Taking and Leaving: Senior Year Thoughts
Last Tuesday, I was asked to write down the name of every person who has made an impact on my Kenyon experience. I jotted them down quickly, in a frenzy of excitement. My list contained professors, coworkers, students and administrators at Kenyon. It was mostly women, and then mostly women of color. Looking at my list gave me a flush of joy and pride. These people had seen something in me, cracked it open, and then given me the strength to act upon it. I am sorely indebted to them for the person I am today: gutsy, robust, creative.
The activity was part of the Senior Leadership Series, which aims to coach seniors on how to make the most of their last year at Kenyon and how their skills on the Hill can translate to post-Kenyon life. The series is led by Sam Filkins, Assistant Director of Student Engagement.
Our first session focused on mentorship. Our lists were to help us understand what qualities make a good mentor or leader. These people were consistent, humorous and intelligent. They saw the positive and negative qualities of ourselves sometimes better than we could. Most importantly, they were able to see ahead of us, able to predict what obstacles we might face, able to force us to think about the tough things.
We left our first session with homework: take a younger student out for coffee at Wiggin Street. Be a mentor for a little while. Emulate those traits we’d just discussed.
As a senior, sometimes you grow distant from the students in years below you. You are, instead, focusing on your Senior Exercise (a.k.a. comps). Trying to finish up that last class for distribution requirements. Enjoying time with friends you might not see after you graduate. You get comfortable in your own bubble of friends and professors, and you forget that an entire new generation of Kenyon students is thriving, just out of reach. This was my chance to strengthen and support the next generation.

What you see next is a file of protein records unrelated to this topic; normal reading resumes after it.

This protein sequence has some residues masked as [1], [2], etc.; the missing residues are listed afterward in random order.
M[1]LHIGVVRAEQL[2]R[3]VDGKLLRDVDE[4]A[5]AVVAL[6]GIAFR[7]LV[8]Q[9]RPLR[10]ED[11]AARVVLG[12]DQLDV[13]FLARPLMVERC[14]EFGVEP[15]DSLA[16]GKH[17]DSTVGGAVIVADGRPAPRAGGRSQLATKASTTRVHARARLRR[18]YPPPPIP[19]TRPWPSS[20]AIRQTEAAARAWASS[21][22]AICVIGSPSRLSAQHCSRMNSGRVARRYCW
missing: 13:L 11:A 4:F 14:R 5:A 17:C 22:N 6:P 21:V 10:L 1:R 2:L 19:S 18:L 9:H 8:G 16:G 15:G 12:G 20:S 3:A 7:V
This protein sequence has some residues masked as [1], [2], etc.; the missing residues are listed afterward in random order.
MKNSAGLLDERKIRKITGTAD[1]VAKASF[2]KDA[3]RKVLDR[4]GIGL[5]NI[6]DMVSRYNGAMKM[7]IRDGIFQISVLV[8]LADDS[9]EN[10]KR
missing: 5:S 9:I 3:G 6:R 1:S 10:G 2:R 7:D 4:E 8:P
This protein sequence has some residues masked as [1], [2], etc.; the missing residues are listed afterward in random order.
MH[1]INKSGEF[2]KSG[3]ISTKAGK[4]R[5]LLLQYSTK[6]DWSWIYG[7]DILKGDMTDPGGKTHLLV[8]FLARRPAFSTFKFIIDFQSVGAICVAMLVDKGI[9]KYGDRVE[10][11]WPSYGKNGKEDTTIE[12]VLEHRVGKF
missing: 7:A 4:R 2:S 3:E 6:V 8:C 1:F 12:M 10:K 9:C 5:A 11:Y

I eventually chose a student who is now a sophomore. I met her during Orientation last year, when I helped her transition into her first year at Kenyon.
At first, I wasn’t sure I had much to offer. But the truth is that everyone wants to be recognized and listened to. Even just being a friendly face is a significant way of supporting someone, of being a leader.
And then there were things I hadn’t even realized I could be helpful with. My advice about how to use the Career Development Office, for example. Or my friendships with other students who had completed the off-campus study programs that she was interested in.
As things seem to simultaneously wind up and wind down, I’m seeing myself from above. I watch myself leading my life as a senior at Kenyon and sometimes I forget to slow down and think about what I can leave here instead of what I need to do to graduate from here. What the Senior Leadership Series has reminded me is that my Kenyon education is not just the grades I earn in the classes I take. It’s not my performance on comps. It’s not even my diploma.
It is the relationships I have here. The mentors I listed on that paper. The listening ear and store of meager advice I gave at Wiggin Street. The time to catch up with a friend I hadn’t talked to in a long while. All of that is my education, too.